Do You Want to be an Awful Marketer??
Does this sound like your absolute dream? Do you hate it when customers that enjoy your content? Shy away from your growing email list? Think you’re earning just a little too much money?
Well, I’m here to teach you how to completely suck at marketing automation! Just follow these steps.
Or, you know… don’t. (Seriously, please don’t follow these steps.)
Headlines Are From Generators, Not From Your Brain
Headlines are probably the most singularly important thing when it comes to content marketing. On average, 8 out of 10 people will read your headline, but only 2 out of 10 will continue to read the rest of your post.
That means your headline can potentially make or break you.
So, of course, don’t come up with an original one all by yourself.
Instead, type in your keyword into one of the many title generators out there and just use the first one that comes up.
Don’t change a thing. It’s probably perfect.
I mean, robots know everything, right?
They never make mistakes.
Let the generator handle this.
Nothing could go wrong.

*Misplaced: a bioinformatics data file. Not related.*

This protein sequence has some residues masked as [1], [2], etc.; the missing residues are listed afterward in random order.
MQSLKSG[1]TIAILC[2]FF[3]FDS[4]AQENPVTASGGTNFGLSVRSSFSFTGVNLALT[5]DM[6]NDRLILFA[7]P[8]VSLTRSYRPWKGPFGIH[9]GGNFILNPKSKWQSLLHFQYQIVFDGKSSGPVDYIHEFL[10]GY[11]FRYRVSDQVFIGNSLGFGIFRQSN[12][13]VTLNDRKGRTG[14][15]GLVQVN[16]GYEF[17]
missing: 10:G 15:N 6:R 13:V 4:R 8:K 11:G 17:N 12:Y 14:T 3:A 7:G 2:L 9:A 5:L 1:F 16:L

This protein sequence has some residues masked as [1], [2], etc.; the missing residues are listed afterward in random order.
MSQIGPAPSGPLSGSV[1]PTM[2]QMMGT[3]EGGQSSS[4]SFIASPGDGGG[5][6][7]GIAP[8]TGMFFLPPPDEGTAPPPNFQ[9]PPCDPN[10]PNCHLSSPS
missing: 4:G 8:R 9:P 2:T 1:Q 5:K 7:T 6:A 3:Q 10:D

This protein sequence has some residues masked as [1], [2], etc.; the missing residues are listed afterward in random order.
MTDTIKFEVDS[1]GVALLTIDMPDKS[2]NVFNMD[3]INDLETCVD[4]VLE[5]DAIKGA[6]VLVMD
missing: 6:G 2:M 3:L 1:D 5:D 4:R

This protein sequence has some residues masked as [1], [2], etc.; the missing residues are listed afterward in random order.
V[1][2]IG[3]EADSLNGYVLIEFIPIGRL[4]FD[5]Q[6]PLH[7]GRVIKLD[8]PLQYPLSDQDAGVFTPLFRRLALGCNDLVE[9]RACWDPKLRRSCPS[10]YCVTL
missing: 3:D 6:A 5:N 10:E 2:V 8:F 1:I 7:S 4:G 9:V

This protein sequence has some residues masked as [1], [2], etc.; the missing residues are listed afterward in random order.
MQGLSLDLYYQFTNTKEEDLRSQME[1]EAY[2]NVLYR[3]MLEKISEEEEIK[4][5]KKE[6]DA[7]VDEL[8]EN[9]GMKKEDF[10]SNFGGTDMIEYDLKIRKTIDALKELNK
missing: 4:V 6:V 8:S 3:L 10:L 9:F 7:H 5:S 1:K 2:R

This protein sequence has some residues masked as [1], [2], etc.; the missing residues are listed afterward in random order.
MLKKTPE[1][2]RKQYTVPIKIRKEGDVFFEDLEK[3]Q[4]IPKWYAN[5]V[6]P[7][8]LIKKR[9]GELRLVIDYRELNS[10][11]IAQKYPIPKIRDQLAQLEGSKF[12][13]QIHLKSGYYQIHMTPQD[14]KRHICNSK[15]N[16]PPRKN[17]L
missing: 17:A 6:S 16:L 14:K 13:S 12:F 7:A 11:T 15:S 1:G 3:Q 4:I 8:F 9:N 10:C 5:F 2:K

Keywords Don’t Come From Your Brain Either
Selecting just the right keyword for your content is super important. It basically allows for people (and Google) to know what your content is about, and find it easily and quickly. The better (and often, more specific) your keyword, the more chance you have of people finding you through organic search results.
However, finding the perfect keyword for your blog post isn’t always easy, so it’s best if you check out the tools that are out there to help you out. For example, Google Adwords, Wordstream, Ubersuggest, Soovle and Freshkey can help you figure out what keywords will work best with your content.
So, of course, since it takes a lot of research, time, effort and analysis to really get the best keyword for your content, even when you use these tools, your best bet if you want to really suck at content marketing is to just choose any old word that pops up, such as “yellow” or “money”.
It’ll likely be a keyword that is very general, with tons of content already written about it, with very few people even searching for the term. Choosing these types of keywords will guarantee that no one will find your content.
Success!!! I guess?
Spam the Bejeebus Out of Them
Firstly, all you have to do is just automate the recipient’s name. That’s all the customization and personalization that you need. Or, sure, if that’s even too hard, just use some generic “to sir or madam” type salutation. People love those.